Later in the function, the content is divided at any set of double newlines:

<?php
        // Split up the contents into an array of strings, separated by double line breaks.
        $pees = preg_split('/\n\s*\n/', $pee, -1, PREG_SPLIT_NO_EMPTY);

Each of the resulting pieces is wrapped in <p> tags.

The bold text earlier is key to the functionality. As the function currently exists, you can prevent your consecutive <br> tags from being replaced by including some non-whitespace text between them.

I suggest that it be replaced by a substitution such as “<br /><!-- wpautop convertible --><br />” and that wpautop act when it encounters this new substring, leaving alone two back-to-back break elements.

As the code currently works, you should be able to do something like this to prevent your consecutive breaks from being converted to newlines, and from there being matched as new paragraph dividers.

#6 follow-up: @oeconomist
8 months ago

Okay, yes. Now two work-arounds have been provided (as well as a direct look at the code). But they are just work-arounds, not patches of the bug.

It is one thing for the code to recognize that most users don't know or don't want to be bothered with mark-up, and therefore to interpret newlines as paragraph closures; it's another for the code to infer that a user didn't intend the mark-up that he or she entered. And, because breaks are inline elements, this conversion can break mark-up in ways that are mysterious to many users.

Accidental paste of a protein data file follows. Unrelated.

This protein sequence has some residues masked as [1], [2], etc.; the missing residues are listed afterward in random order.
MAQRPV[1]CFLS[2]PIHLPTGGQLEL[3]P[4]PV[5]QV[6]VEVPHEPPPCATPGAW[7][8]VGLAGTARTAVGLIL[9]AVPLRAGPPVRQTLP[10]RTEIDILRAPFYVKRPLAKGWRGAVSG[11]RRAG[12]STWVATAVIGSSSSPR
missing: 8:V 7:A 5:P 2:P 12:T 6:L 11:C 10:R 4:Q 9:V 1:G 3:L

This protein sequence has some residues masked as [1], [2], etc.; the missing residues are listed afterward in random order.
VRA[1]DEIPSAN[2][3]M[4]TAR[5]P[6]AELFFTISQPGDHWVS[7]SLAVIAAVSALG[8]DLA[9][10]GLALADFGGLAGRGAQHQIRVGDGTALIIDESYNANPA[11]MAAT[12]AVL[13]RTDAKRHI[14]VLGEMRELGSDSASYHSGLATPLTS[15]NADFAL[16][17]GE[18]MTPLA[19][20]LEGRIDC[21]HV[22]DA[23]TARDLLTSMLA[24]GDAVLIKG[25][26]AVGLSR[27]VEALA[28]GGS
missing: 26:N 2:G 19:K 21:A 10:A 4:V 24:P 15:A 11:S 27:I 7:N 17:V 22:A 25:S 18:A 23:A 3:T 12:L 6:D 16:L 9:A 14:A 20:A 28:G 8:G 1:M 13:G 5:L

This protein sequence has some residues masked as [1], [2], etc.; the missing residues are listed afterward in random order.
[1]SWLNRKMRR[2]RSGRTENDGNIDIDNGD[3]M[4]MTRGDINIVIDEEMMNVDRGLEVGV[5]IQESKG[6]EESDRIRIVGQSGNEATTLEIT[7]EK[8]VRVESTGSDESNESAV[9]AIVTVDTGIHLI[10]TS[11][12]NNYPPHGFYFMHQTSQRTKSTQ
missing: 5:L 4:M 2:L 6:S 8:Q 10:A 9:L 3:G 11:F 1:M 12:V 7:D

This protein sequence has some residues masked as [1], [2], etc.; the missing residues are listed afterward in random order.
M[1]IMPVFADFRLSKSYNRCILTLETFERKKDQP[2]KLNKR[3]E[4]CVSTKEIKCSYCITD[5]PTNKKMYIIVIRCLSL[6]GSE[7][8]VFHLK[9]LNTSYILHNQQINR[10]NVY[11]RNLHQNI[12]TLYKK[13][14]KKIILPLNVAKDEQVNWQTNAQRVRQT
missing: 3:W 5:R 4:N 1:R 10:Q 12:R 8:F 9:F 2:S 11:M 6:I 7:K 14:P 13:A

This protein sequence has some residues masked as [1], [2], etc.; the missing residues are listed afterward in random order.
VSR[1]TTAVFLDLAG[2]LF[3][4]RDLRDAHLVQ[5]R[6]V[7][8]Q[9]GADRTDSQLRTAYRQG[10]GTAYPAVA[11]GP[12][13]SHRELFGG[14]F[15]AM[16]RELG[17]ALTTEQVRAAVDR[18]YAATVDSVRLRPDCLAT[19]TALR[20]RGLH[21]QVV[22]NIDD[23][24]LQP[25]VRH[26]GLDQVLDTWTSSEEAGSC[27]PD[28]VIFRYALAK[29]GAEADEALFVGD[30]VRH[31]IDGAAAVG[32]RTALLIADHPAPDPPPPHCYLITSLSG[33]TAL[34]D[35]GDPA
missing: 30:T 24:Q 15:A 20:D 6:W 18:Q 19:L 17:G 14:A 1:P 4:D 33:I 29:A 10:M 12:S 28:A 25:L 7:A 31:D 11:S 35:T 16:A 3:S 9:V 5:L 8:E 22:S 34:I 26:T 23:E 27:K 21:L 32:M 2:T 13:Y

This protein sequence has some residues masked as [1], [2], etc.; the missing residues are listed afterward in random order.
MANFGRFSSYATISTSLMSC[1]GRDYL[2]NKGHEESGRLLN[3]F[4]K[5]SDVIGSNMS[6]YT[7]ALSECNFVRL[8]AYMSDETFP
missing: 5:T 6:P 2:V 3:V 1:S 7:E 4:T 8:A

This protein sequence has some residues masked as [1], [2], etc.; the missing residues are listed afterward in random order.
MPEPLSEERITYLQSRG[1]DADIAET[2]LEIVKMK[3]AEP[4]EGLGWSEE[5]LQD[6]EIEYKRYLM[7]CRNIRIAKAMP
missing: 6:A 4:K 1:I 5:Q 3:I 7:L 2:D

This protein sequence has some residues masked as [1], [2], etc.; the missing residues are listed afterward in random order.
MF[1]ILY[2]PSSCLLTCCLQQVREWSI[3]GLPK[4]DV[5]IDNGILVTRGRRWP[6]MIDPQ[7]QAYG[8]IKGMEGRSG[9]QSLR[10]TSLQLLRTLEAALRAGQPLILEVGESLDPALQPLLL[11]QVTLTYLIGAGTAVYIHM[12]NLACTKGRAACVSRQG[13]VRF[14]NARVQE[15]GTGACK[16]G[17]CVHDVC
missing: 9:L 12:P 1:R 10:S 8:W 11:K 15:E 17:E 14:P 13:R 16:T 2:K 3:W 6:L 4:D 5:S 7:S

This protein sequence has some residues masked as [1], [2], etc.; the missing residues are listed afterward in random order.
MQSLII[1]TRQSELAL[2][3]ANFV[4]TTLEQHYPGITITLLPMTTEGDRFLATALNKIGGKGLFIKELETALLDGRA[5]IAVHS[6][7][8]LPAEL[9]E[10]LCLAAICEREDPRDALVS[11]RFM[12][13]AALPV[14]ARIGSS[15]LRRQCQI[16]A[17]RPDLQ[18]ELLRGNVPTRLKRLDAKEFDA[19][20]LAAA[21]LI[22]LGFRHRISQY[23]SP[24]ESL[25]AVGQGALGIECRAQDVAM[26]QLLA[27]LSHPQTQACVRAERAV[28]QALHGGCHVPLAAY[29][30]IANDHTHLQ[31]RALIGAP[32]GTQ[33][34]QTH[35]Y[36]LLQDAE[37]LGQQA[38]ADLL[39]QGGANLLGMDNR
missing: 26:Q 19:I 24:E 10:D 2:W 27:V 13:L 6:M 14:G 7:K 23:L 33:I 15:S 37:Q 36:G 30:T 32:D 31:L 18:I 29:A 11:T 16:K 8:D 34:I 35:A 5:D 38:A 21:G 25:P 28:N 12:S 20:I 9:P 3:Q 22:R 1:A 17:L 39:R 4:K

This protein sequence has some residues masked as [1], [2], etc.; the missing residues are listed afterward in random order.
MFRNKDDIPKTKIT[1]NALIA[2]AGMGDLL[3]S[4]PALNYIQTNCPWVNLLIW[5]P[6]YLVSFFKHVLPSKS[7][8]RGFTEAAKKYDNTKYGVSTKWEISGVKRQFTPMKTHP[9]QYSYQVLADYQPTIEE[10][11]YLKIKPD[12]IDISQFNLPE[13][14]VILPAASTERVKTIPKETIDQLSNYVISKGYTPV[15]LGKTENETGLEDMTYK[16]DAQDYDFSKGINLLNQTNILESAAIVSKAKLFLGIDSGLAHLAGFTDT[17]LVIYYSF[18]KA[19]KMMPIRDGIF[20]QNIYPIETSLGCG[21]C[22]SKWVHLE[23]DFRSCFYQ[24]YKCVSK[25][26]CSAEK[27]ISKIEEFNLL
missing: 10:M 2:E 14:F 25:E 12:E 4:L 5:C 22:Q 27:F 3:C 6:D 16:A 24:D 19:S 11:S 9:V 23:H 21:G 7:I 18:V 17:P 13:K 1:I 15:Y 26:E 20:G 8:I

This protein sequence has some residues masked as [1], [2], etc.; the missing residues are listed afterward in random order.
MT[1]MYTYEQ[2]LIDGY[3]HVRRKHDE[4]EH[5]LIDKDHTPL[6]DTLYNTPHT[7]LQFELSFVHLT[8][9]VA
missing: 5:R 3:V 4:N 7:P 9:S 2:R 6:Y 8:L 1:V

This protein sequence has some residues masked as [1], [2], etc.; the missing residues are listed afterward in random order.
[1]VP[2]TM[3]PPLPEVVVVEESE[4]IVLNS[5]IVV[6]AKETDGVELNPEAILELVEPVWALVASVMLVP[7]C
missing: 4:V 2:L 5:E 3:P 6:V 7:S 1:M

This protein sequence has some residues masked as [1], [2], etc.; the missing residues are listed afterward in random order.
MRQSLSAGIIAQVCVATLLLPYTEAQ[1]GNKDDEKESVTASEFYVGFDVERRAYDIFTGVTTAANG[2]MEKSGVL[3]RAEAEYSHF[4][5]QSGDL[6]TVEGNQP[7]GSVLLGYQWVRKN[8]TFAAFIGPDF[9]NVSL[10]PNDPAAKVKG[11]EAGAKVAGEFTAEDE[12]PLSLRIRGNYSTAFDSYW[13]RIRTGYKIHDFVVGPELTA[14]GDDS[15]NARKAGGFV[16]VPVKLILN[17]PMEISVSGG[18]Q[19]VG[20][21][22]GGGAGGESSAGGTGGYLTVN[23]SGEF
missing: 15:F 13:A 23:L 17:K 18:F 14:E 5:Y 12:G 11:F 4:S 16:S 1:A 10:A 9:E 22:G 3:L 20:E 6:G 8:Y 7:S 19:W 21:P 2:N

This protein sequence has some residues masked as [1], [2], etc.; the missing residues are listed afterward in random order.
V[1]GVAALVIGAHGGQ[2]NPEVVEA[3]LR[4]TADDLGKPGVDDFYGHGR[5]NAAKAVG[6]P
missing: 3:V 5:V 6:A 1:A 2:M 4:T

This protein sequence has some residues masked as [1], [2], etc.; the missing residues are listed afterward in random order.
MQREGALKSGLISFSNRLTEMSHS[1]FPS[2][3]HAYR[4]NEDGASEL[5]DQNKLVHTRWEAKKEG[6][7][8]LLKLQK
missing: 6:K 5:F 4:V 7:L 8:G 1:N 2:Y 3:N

#7 in reply to: ↑ 6 @JPry
8 months ago

Replying to oeconomist:

It is one thing for the code to recognize that most users don't know or don't want to be bothered with mark-up, and therefore to interpret newlines as paragraph closures; it's another for the code to infer that a user didn't intend the mark-up that he or she entered.

The WordPress editor and wpautop() work the way they do because most people don't want be bothered with markup. WordPress Core is designed for the majority, and the majority of users would want their markup to be cleaned up if they copied and pasted it from some other source. That means that for the majority of users, the current behavior is not a bug.

For those users, like yourself, who know exactly what markup they want, it is certainly understandable that the default behavior has aspects that don't work for you. However, that means that the best solution for you may be to disable the default behavior.

But they are just work-arounds, not patches of the bug.

One thing that hasn't been mentioned yet here is that even though this seems like a small change, this could have huge ramifications for the majority of users. They would suddenly have different generated output on their site. To them, if the change you're requesting was made, the new behavior would be a bug.

#8 @oeconomist
8 months ago

The point that most users don't want to be bothered with mark-up was already stipulated.

Entering “<br /><br />” is simply not the same act as that of twice hitting the Enter key. Whoever decided that “<br /><br />” were usually intended to start a new paragraph was guessing, and guessing strangely; it remains a conjecture and an odd one that many users have already done just this. “<p>” has been part of the HTML specification since the first RFC (albeit that Berners-Lee was incoherent about what it meant, which incoherence can cause “<p>” to need clean-up); whereas “<br>” was introduced later.

I'd like to see someone point to a case, anywhere, of a preëxisting 'blog entry that will actually render badly as a result of this pseudo-correction being ended. If such cases exist at all, then they will be very rare, and more rare than cases of style attributes being ignored because new blocks were spuriously created.

This bug should not be cemented as a feature.